When deciding on a method for a given policy, the first question that should be asked prior to application is this: is randomization possible? As discussed in previous sections, the randomized controlled trial is the “gold standard” of causal inference. Randomization enables the researcher to immediately gain a causal link between two variables; however, there are real and unavoidable limitations that often make an RCT impossible, unethical, or impractical. In reference to the education policy examples in Table 1 randomizing remote instruction may not be acceptable, but randomizing who is notified of a promise of free tuition (if applicable) when applying to a college may be considered acceptable. Hence, if the question regarding randomization cannot be answered “yes”, one then turns to the natural experiment methods. Choosing among these methods not only depends on the type of policy being tested, but also the availability of data in a particular setting. For example, because the DiD method involves two differences and sometimes needs data over a long period of time, a successful DiD framework requires a higher availability of data in comparison to RD or IV. RD only requires data from one setting with only individuals just around the set cutoff, and IV requires data from the setting involving the instrument, treatment, and outcome variables.
Additional Empirical Example of Causal Inference for Policy Evaluation
Banned by the Supreme Court on June 29, 2023, affirmative action has sparked fierce controversy. The executive order was originally passed in 1965 by President Lyndon B. Johnson as a measure to combat discrimination and increase opportunities for under-represented races, such as Blacks and Hispanics, as well as a compensatory gesture to “rewrite” past wrongs that African Americans experienced through slavery. After a lawsuit filed by Students for Fair Admissions against Harvard University and the University of North Carolina, race-based affirmative action was officially banned for college admission11. This meant that race could no longer be considered as a factor in the college admissions process.
However, affirmative action was already banned at the state level in some states. For example, the University of Michigan (UMich) and the University of California (UC) both removed race-based admissions policies in 2003 and 1996 respectively following rulings by the state supreme court in Michigan and a legal referendum in California. Because affirmative action was recently banned nationwide by the Supreme Court, we can use a DiD framework to estimate a causal effect of banning affirmative action on a number of policy relevant outcome variables, such as student diversity across a range of measures and educational outcomes, especially those where student diversity is considered an important input in the learning process. With one difference being time and the other being state, we can see if the Supreme Court ban has any impact on race-based admissions on schools that already banned affirmative action in the first place. By first assigning individuals to Michigan and California cohorts, we can then utilize a second difference of time to set up a DiD estimation. The use of time as a cohort factor assigns individuals based on when they applied to college–pre or post treatment (where treatment is affirmative action). Students who applied before the Supreme Court’s affirmative action ban would belong to the pre treatment cohort, and students who applied after the Supreme Court ban would belong to the post-treatment cohort.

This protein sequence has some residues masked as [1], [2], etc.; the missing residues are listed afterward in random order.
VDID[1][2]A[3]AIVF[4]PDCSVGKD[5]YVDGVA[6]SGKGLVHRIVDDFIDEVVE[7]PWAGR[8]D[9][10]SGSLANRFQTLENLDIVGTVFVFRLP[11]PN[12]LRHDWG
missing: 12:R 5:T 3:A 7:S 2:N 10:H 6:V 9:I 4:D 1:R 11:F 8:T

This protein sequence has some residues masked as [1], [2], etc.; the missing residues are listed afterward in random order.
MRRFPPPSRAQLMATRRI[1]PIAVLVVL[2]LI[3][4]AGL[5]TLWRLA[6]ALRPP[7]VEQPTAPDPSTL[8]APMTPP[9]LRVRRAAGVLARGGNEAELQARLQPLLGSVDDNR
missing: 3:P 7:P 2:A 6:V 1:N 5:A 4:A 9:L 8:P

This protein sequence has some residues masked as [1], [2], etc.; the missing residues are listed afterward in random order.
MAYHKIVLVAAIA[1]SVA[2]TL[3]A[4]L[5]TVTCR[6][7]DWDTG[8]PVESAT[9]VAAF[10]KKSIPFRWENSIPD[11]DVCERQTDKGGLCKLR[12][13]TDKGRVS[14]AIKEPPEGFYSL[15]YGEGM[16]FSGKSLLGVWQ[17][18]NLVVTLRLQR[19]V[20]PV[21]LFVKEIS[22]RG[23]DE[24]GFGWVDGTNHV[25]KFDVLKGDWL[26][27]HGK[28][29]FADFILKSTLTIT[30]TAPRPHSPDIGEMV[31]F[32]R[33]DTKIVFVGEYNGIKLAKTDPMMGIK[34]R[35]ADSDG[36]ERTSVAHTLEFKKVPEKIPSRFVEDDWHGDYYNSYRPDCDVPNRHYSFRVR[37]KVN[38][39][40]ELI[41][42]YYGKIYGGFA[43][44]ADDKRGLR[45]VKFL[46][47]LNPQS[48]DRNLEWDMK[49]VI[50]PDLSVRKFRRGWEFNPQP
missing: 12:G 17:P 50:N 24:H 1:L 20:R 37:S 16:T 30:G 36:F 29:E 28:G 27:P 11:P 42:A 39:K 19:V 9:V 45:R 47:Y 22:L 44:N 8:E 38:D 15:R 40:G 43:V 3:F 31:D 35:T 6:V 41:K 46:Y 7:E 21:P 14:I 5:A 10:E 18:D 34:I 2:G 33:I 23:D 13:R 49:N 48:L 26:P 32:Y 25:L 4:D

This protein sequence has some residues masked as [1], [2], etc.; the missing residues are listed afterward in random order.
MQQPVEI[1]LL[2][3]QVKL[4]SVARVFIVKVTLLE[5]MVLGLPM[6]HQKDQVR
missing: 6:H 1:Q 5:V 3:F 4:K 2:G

Causal inference can be used to estimate the impact of a policy, allowing policymakers to determine whether or not it is worthwhile to allocate a given resource to a new policy. However, policymakers may misinterpret associative relationships as causal, which can lead to misinformed decisions on policies. This paper reviewed the definition of causality, the importance of establishing a causal relationship when assessing impact of an intervention, including some main “roadblocks” in establishing a causal effect: omitted variable bias and reverse causality, as well as the ethical or practical barriers of using RCT. It also reviewed three commonly used natural experiment methods of RD, DiD, and IV to prove or disprove causality, as well as the critical assumptions behind each method and interpretation of their results. The application of causal inference methodologies was demonstrated with various education policies.